RIVERSIDE (CNS) – Riverside County will receive over 25,000 doses of the Pfizer COVID-19 vaccine over the next two weeks, and front line health care workers will be first to receive them, with shots available to the general public likely after the start of the New Year, officials told the Board of Supervisors Tuesday, Dec. 15.
“A handful of hospitals will receive vaccines directly, but the majority will come to county Department of Public Health and then be distributed,” the agency’s director, Kim Saruwatari, said. “High-risk employees will be covered first.”
“After the general and acute care hospitals are served, skilled nursing facilities will be next, then first responders — emergency medical technicians and paramedics,” she said.
Riverside University Medical Center in Moreno Valley will receive the largest direct dispensation, 1,900 vaccines, followed by Desert Regional Medical Center in Palm Springs and Eisenhower Medical Center in Rancho Mirage, each of which is slated to receive 1,140 doses, according to the Riverside University Health System.
The first shipment of 14,625 vaccines are due to arrive Friday, and the next shipment of between 10,000 and 11,000 vials will be in the county’s possession between Dec. 21 and Dec. 24, according to Saruwatari.
“We have distribution plans in place and will get the vaccines out as fast as we can,” she told the board, adding that hospitals are expected to carry out their vaccination programs within a five-day period.
She said area pharmacies will be partnering with the county to provide shots. The exact timeline for offering vaccinations to the general public was not detailed.
While the Pfizer vaccine is going nationwide following U.S. Food and Drug Administration approval, the other SARS-Cov-2 vaccine, manufactured by Moderna, is not yet available, Saruwatari said, and she did not have a prediction for when the county might receive doses.
She noted that, in conjunction with the shipment of vaccines, the California Department of Public Health has adopted revised U.S. Centers for Disease Control & Prevention guidelines concerning quarantine periods.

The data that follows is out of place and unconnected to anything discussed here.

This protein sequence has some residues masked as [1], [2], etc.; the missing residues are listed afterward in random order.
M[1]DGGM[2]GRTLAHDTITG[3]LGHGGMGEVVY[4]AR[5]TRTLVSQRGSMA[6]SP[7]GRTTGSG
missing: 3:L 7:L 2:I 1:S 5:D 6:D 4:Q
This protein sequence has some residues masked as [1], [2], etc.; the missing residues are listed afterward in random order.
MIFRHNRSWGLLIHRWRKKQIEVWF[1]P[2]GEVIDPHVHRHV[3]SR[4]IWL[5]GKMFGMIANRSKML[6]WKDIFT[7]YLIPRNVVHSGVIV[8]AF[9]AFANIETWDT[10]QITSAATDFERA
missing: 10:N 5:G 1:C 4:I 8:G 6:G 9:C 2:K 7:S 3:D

Instead of the previously desired 14-day isolation recommended for anyone who has been exposed to a known coronavirus carrier, the state is now recommending 10 days, and only seven days for health care workers needed back on the job.
“There were hardships for people and employers,” Saruwatari said, referencing the CDPH’s guidelines concerning the quarantine reduction. “The (10-day) period still allows us to capture cases that might convert (to COVID-19).”
Supervisor Kevin Jeffries used the revision to underscore how state health officials can change their minds about policy.
“They tend to skip science and go to an emotion-based approach, and credibility becomes an issue,” he said. “There is no science that supports the closure of outdoor dining at restaurants but continued shopping at Home Depot, Target or pick a store. A businessman or woman can go bankrupt, not to save lives, but because the state wants you to.”
Supervisor Karen Spiegel said the public has been so inundated with changes, mandates and recommendations amid the pandemic that “people have fatigue.”
“They want to live their lives,” the supervisor said. “We’ve closed outdoor venues and pushed everybody home, behind closed doors, and that’s where the virus can spread much quicker.”
Both Spiegel and Jeffries questioned Saruwatari about countywide suicide rates attributable to the stay-at-home orders, unemployment, and financial hardships, and she replied that while the overall suicide rate is down by double-digit percentage points, the rate among 15 to 24 year-olds is up 19% so far this year.
However, most of those were linked to “accidental (drug) overdoses,” the public health director said,¬†¬†specifically mentioning the use of the opioid Fentanyl.

City News Service (CNS)